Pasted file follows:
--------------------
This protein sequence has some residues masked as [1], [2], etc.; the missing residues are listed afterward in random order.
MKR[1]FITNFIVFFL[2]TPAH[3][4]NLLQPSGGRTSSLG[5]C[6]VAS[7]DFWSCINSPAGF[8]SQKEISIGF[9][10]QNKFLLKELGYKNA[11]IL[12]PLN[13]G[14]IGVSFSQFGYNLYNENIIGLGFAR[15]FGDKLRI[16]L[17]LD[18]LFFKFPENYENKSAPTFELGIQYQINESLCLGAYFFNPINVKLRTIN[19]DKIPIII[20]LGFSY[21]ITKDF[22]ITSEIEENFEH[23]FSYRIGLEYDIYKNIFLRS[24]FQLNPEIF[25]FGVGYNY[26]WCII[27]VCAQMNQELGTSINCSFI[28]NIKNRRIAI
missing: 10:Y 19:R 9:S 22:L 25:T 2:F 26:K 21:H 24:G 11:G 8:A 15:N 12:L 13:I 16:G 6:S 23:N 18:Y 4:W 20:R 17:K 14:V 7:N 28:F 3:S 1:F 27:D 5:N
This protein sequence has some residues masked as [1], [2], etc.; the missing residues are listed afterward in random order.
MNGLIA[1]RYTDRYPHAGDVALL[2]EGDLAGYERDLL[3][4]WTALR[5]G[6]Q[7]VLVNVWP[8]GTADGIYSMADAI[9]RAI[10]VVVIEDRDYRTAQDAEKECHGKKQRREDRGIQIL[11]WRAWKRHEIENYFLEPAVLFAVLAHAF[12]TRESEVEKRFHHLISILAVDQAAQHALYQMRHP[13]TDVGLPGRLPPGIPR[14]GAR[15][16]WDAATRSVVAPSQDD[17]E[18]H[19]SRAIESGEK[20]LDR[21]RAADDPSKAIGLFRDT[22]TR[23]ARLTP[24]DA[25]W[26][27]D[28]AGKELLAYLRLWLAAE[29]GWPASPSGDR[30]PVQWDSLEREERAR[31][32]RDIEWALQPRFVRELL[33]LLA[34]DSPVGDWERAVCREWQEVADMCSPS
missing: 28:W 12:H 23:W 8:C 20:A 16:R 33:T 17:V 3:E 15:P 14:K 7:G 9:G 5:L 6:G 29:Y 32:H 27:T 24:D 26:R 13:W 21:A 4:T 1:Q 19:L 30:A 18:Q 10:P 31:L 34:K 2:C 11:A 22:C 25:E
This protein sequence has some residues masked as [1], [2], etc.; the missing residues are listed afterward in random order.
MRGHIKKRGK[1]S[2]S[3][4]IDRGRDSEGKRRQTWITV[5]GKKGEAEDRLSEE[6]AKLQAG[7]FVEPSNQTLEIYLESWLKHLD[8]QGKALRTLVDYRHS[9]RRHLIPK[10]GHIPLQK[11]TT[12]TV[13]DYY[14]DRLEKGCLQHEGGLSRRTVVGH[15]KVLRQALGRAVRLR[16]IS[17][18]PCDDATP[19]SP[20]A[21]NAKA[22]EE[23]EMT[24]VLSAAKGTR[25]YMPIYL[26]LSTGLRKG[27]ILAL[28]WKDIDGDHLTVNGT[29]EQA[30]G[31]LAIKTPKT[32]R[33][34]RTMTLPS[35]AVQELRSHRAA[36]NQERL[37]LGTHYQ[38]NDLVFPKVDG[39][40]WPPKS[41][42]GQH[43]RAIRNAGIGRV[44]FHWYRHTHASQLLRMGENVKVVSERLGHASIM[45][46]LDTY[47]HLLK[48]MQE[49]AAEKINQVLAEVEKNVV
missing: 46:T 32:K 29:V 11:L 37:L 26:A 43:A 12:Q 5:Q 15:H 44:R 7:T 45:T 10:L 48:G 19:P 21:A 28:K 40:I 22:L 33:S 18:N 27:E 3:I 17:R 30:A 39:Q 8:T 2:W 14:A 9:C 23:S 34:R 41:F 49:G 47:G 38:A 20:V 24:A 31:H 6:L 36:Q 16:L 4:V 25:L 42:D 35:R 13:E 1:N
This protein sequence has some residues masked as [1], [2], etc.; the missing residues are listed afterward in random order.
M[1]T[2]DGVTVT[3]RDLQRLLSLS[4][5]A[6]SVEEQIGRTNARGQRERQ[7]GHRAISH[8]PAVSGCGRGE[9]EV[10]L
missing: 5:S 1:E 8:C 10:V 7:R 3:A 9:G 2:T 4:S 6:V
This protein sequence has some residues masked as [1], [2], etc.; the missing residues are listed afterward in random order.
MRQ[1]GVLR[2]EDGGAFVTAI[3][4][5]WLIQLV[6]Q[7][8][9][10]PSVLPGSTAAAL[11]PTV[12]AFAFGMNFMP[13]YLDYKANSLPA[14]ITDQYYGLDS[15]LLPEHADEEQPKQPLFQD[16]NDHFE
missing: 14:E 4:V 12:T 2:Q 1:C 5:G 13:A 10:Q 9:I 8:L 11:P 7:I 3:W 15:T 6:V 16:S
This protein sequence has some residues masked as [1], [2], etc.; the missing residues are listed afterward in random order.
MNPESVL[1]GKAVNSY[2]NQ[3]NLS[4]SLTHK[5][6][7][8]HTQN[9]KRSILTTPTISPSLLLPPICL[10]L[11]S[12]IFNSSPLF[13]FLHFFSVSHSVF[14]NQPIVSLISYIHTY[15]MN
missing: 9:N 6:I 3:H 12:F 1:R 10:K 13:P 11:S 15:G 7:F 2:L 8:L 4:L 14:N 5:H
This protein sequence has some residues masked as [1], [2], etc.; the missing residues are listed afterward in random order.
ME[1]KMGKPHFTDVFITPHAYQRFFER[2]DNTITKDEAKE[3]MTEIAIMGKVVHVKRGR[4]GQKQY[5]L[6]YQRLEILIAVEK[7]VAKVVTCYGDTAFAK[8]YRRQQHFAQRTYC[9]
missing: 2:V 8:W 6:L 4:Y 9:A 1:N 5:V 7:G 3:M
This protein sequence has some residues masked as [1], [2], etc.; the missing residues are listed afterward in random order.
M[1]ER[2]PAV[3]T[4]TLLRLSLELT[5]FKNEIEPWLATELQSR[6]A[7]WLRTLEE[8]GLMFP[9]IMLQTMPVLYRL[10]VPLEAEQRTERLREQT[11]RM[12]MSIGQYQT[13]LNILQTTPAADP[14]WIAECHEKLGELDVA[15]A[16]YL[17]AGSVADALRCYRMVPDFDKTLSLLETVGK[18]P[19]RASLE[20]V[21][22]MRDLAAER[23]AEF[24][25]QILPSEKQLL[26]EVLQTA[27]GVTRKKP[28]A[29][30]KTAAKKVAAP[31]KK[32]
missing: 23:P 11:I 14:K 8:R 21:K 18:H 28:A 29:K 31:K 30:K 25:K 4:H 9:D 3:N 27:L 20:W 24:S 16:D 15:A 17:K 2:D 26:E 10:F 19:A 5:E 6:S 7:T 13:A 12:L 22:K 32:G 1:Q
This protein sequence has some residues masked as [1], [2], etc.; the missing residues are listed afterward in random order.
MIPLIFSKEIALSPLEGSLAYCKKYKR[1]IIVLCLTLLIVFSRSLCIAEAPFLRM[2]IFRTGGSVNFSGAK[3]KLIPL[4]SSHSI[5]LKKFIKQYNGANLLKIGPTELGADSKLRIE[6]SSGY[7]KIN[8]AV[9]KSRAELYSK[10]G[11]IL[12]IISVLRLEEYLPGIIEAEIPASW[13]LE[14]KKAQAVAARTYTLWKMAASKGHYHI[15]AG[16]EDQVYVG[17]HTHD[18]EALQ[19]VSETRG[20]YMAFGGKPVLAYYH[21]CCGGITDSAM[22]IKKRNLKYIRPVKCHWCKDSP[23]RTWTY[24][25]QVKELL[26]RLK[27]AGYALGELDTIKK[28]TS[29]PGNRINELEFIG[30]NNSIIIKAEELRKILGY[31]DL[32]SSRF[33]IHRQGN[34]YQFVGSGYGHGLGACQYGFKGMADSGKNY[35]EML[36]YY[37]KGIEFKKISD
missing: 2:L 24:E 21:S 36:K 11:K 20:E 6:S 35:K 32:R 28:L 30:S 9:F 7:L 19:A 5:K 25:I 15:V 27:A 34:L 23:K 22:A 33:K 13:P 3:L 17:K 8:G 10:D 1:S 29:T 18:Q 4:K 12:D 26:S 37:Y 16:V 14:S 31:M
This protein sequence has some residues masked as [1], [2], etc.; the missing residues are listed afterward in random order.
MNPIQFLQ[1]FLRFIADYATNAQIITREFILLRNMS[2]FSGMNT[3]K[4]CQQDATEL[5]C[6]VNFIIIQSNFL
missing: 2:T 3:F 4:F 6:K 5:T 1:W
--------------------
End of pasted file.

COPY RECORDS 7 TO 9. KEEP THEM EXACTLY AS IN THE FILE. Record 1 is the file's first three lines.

This protein sequence has some residues masked as [1], [2], etc.; the missing residues are listed afterward in random order.
ME[1]KMGKPHFTDVFITPHAYQRFFER[2]DNTITKDEAKE[3]MTEIAIMGKVVHVKRGR[4]GQKQY[5]L[6]YQRLEILIAVEK[7]VAKVVTCYGDTAFAK[8]YRRQQHFAQRTYC[9]
missing: 2:V 8:W 6:L 4:Y 9:A 1:N 5:V 7:G 3:M
This protein sequence has some residues masked as [1], [2], etc.; the missing residues are listed afterward in random order.
M[1]ER[2]PAV[3]T[4]TLLRLSLELT[5]FKNEIEPWLATELQSR[6]A[7]WLRTLEE[8]GLMFP[9]IMLQTMPVLYRL[10]VPLEAEQRTERLREQT[11]RM[12]MSIGQYQT[13]LNILQTTPAADP[14]WIAECHEKLGELDVA[15]A[16]YL[17]AGSVADALRCYRMVPDFDKTLSLLETVGK[18]P[19]RASLE[20]V[21][22]MRDLAAER[23]AEF[24][25]QILPSEKQLL[26]EVLQTA[27]GVTRKKP[28]A[29][30]KTAAKKVAAP[31]KK[32]
missing: 23:P 11:I 14:K 8:R 21:K 18:H 28:A 29:K 31:K 30:K 25:K 4:H 9:D 3:N 27:L 20:W 24:S 16:D 15:A 17:K 2:D 26:E 10:F 19:A 5:E 6:S 7:T 13:A 12:L 22:K 32:G 1:Q
This protein sequence has some residues masked as [1], [2], etc.; the missing residues are listed afterward in random order.
MIPLIFSKEIALSPLEGSLAYCKKYKR[1]IIVLCLTLLIVFSRSLCIAEAPFLRM[2]IFRTGGSVNFSGAK[3]KLIPL[4]SSHSI[5]LKKFIKQYNGANLLKIGPTELGADSKLRIE[6]SSGY[7]KIN[8]AV[9]KSRAELYSK[10]G[11]IL[12]IISVLRLEEYLPGIIEAEIPASW[13]LE[14]KKAQAVAARTYTLWKMAASKGHYHI[15]AG[16]EDQVYVG[17]HTHD[18]EALQ[19]VSETRG[20]YMAFGGKPVLAYYH[21]CCGGITDSAM[22]IKKRNLKYIRPVKCHWCKDSP[23]RTWTY[24][25]QVKELL[26]RLK[27]AGYALGELDTIKK[28]TS[29]PGNRINELEFIG[30]NNSIIIKAEELRKILGY[31]DL[32]SSRF[33]IHRQGN[34]YQFVGSGYGHGLGACQYGFKGMADSGKNY[35]EML[36]YY[37]KGIEFKKISD
missing: 2:L 24:E 21:S 36:K 11:K 20:E 6:S 35:K 32:R 28:L 30:S 9:F 7:L 19:A 5:K 25:I 15:V 27:A 34:L 23:K 22:A 33:K 13:P 3:L 17:K 8:G 10:D 1:S 29:T 18:Q 4:K 12:D 26:S 37:Y 16:V 14:S 31:M